As COVID-19 cases soar, some health experts are calling for more widespread wearing of N95 masks. If you wear them properly, they can provide better protection against COVID-19 than other types of masks, such as fabric masks and pleated rectangular medical masks. Though, as with all things involving the pandemic, there isn’t expert agreement on whether expanded use is needed. This article will largely skip over the politics of N95 masks and focus on the logistics of buying and wearing them.
I’ve been buying and wearing N95s for the past year, donning them in higher-risk settings, such as on a crowded bus. Here are some of the questions I’ve posed and the answers I’ve found.
Where can you buy them?
A huge of range of N95 designs are available. To avoid counterfeits, stick with masks that have been approved by Health Canada or NIOSH. Look for the brand name, search online for news coverage of the company that makes them to assess their credentials.
Go to the websites of mask manufacturers (some are listed below). Look in pharmacies, medical-supply houses, first-aid supply companies, and stores that sell safety supplies, hardware, industrial supplies and office supplies. Some of these places prefer not to sell in small quantities to non-business customers, but it doesn’t hurt to ask.
You could check these databases to confirm approval:
What did I buy?
After sampling a variety of N95s and N95 equivalents, I settled on two models: the 3M 8210 and, in second place, the Eclipse Horizon.
While I like these, you might not. Mask fit is very personal.
• The 3M 8210 is widely used. It’s a cup style, a bit rigid, with a metal nose clip that’s visible on the outside. Two straps go behind the head, as they do with most N95s. It’s made in the United States from globally sourced materials, the box says. I’ve seen it for sale online at uline.ca and at staples.ca. Search for 3M N95 mask; don't get the valve version (see below).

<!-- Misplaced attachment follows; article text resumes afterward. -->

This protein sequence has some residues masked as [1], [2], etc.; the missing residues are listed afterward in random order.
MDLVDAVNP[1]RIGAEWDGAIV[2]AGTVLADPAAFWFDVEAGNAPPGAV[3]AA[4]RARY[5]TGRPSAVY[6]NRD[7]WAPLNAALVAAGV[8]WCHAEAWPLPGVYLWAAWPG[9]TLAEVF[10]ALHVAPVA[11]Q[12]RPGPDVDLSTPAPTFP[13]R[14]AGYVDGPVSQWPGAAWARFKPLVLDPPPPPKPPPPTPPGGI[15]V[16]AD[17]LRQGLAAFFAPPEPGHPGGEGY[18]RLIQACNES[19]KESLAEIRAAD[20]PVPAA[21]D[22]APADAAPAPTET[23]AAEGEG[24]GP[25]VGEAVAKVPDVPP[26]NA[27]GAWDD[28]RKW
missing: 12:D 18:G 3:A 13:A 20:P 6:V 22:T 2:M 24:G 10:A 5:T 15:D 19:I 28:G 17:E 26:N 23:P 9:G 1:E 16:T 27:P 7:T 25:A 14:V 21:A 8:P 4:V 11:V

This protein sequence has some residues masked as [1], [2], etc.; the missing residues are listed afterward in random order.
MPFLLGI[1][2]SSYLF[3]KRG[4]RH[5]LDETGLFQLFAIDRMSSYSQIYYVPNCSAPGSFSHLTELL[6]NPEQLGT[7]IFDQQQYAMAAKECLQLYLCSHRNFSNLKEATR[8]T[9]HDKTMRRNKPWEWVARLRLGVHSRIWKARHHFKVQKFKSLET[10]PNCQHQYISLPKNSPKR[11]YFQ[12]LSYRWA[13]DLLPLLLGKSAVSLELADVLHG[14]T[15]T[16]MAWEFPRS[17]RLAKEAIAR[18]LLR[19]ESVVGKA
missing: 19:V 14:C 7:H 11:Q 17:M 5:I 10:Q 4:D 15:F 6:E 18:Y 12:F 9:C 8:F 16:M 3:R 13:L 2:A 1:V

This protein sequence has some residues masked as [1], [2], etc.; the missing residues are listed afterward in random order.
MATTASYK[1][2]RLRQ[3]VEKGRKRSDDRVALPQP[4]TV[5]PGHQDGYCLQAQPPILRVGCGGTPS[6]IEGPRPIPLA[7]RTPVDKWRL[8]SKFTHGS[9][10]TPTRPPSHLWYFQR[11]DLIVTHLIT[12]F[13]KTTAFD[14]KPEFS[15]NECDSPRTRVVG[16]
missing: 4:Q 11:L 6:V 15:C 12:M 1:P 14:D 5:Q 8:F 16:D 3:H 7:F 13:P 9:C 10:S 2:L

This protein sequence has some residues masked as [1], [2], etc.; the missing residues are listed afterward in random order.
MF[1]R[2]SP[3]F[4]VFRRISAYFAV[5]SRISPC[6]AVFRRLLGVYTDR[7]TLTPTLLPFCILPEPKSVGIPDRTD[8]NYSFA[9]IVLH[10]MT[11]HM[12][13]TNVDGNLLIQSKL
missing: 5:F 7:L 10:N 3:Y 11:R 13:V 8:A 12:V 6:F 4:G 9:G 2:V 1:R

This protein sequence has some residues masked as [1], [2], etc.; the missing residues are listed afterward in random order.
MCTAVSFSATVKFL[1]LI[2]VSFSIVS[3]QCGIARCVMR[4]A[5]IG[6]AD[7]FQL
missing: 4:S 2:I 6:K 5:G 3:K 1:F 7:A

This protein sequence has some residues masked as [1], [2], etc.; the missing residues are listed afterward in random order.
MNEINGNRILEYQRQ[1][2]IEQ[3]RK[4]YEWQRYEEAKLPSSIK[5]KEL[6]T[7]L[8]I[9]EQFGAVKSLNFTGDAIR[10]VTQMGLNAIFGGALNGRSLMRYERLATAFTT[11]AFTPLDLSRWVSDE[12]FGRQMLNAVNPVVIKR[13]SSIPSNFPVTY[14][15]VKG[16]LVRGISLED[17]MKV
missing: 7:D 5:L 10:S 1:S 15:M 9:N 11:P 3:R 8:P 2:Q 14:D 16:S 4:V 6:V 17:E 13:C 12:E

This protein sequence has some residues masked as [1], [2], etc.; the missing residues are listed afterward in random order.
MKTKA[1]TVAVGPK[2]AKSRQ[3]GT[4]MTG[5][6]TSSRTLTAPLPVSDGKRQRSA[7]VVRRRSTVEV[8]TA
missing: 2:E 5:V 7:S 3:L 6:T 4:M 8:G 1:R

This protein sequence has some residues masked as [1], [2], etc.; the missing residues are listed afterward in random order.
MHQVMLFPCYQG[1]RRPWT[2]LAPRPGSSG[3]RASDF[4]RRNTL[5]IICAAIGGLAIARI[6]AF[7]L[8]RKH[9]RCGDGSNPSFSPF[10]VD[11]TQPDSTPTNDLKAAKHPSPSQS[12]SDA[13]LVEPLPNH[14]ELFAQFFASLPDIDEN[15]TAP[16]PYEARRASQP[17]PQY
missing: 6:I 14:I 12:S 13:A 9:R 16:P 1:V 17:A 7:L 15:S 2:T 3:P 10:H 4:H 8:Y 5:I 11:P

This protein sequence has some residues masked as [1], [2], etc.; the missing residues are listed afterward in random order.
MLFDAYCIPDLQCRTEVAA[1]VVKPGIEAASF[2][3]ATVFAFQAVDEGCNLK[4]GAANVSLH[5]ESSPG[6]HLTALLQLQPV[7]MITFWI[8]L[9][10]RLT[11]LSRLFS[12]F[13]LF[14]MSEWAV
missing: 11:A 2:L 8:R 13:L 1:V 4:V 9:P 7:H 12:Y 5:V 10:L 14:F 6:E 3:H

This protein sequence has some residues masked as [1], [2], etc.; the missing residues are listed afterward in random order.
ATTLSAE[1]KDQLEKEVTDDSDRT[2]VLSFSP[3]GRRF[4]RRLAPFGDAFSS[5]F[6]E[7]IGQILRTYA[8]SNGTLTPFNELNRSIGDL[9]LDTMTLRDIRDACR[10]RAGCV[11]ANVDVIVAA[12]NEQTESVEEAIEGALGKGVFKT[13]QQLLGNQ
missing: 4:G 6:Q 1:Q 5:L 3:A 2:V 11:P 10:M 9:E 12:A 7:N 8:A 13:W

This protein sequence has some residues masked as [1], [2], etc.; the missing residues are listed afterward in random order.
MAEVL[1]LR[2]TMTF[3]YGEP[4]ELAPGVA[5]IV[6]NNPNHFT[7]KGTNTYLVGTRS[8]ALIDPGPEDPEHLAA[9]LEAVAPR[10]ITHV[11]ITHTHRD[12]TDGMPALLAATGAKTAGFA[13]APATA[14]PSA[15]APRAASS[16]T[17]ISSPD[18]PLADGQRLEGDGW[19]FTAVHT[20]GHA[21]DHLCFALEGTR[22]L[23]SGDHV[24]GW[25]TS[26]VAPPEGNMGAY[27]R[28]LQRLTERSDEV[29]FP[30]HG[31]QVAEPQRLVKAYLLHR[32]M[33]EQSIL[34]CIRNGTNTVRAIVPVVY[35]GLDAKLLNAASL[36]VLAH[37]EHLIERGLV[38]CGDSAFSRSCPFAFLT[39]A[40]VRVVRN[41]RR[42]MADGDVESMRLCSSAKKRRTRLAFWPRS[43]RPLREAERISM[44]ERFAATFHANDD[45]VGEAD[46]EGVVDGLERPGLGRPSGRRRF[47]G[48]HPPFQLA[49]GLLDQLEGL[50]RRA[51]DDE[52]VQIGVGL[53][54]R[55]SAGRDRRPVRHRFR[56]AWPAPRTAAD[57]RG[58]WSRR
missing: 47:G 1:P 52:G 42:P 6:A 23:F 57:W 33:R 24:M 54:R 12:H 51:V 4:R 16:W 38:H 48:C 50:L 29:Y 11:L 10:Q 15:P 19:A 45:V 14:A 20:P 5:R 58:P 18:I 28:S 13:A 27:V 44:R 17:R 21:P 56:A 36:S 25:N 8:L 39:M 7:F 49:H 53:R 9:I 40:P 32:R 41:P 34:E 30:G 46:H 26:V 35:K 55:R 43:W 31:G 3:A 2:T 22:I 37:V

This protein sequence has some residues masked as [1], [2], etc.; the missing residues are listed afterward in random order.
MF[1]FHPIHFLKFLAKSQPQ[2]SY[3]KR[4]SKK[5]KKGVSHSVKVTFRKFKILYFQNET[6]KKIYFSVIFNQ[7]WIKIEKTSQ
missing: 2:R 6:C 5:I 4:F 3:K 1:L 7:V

• The Eclipse Horizon comes folded flat, individually wrapped in plastic. It feels like a thickish piece of flexible fabric; the nose clip is embedded in the material. The fold is horizontal, which has led to a nickname for this style of mask: the duckbill. (Some wits at the office like to say quack, quack when they wear it.) When breathing in and out, the mask material might go in and out. It’s one of the few masks I’ve seen that’s available in three sizes: small, regular and large. Read the directions and make careful face measurements before buying. It’s made by Eclipse Innovations Inc., based in Cambridge, Ont., and sold online at The Canadian Shield.
• There’s also the Eclipse Arc, which has a vertical fold, made by the same company. I haven’t tried it. The Canadian Shield sells it too.
Several companies in British Columbia make N95 or N95-equivalent masks.
• I’ve tried the Eternity, from Eternity Medical Equipment in Surrey. It’s made of a thickish flexible material, has a vertical fold, and an embedded nose clip. I’d buy it again if the 8210 wasn’t available.
• Innolifecare in Port Coquitlam also makes and sells masks. I haven’t tried them. Their website lists a 4-layer cup mask, but it doesn’t have N95 labelling.
• I’ve seen people wearing the Kross Direct N95 mask, from a company in Etobicoke, Ont. On their website, they sell in volume to commercial customers. You might find some at retailers. I have never worn one.